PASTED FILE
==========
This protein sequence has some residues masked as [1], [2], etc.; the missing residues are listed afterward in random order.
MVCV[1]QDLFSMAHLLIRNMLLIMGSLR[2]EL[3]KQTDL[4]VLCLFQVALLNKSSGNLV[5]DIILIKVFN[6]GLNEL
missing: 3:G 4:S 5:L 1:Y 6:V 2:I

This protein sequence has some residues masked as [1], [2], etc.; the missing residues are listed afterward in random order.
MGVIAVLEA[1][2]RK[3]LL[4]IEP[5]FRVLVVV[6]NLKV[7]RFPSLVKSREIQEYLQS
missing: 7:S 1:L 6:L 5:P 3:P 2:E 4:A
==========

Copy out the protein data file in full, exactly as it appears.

This protein sequence has some residues masked as [1], [2], etc.; the missing residues are listed afterward in random order.
MVCV[1]QDLFSMAHLLIRNMLLIMGSLR[2]EL[3]KQTDL[4]VLCLFQVALLNKSSGNLV[5]DIILIKVFN[6]GLNEL
missing: 3:G 4:S 5:L 1:Y 6:V 2:I

This protein sequence has some residues masked as [1], [2], etc.; the missing residues are listed afterward in random order.
MGVIAVLEA[1][2]RK[3]LL[4]IEP[5]FRVLVVV[6]NLKV[7]RFPSLVKSREIQEYLQS
missing: 7:S 1:L 6:L 5:P 3:P 2:E 4:A